North Cross

Temple Brecan, Inishmore, Ireland, North Cross

Originally a limestone cross over 12 feet (3.7m) in height, only the stump of the shaft remains in position.  As early as 1848 fragments were collected by Ferguson.  They were uncovered again in 1973 by Waddell.  The arms and parts of the shaft are missing.  The photo below left shows how the fragments have been laid out.  Waddell has described in some detail how these fragments had essentially been lost till he and his students rediscovered them in 1973.  That they had been recognized as belonging together earlier is testified to by the fact there is a crude stone wall that surrounds the fragments.  Macalister seems to have described the cross in 1928.  Waddell notes that the carving is, for the most part, not done very well.  (Waddell, pp. 29-30)  The illustration below right shows how the pieces of this cross may have fit together.  (Harbison, 1992, Vol. 2, Fig. 579)

The lower portion of the shaft is the only part standing.

East FaceTemple Brecan, Inishmore, Ireland, North Cross

E 1:  Interlace with a triskele in the center circle.

E 2:  Four key patterns form a St.  Andrew’s Cross

E 3:  Cross-shaped interlace

E 4:  The Crucifixion

E 5:  Interlace in the shape of a cross

Temple Brecan, Inishmore, Ireland, North Cross

West Face

W 1:  Circular interlace with triangular interlace in the four corners.

W 2:  Eight circular interlace designs

W 3  Six knots of interlace

W 4:  Interlace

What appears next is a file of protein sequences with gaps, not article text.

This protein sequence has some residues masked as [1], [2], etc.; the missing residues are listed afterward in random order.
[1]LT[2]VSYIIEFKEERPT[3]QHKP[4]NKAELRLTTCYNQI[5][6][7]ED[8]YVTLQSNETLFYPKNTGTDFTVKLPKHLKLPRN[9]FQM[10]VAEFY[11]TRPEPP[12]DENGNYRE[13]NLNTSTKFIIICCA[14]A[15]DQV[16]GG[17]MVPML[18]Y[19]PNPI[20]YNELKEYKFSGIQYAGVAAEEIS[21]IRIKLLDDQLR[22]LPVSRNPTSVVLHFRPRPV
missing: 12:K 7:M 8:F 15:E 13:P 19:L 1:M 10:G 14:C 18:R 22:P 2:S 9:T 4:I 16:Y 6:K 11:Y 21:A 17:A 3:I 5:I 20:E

W 5:  Interlace


The sides have no decoration.

The illustration above right from Waddell, p. 30.

South Cross 

7 Churches South cross

The fragments of this cross have been cemented on a platform, leaving only one side visible.  The illustration to the right is from Harbison, 1992, Vol. 2, Fig. 576.  The illustration was made by Westropp. 

Head:  Interlace forms four circular forms.

Arms:  Two-strand interlace around a boss.

Above and below the head and on the upper panel there is fretwork.

Shaft:  Westropp identified a crucifixion surrounded by ornament.  This was no longer visible in the 1990’s.

Ring:  The fragment of ring present has interlace.

West Cross  

The remains of this cross consist of a partial shaft and a number of head fragments that are located nearby.  The photo to the right is from Harbison 1992, Vol. 2, Fig. 580-581.  The west face of the head fragments is pictured above and the east face below.

East Face  The photo is below left.

E 1:  Four fret patterns form a St. Andrew’s Cross.

E 2:  Four interlinked and circular interlace designs.

E 3:  Two knots of pointed interlace.7 churches Irish Mor, Galway, west church

7 churches Irish Mor, Galway, west church

E 4:  Same as E 2.

Head:  Circular interlace in the center.  Interlace on the surviving arm.

West Face:  The photo is to the right.

W 1:  “Four circular devices apparently made up of two animals with heads meeting in the middle and biting each other.  The space between them is filled up with an elongated three-point interlace.”  (Harbison, 1992, p. 170)

W 2:  Thick band of interlace.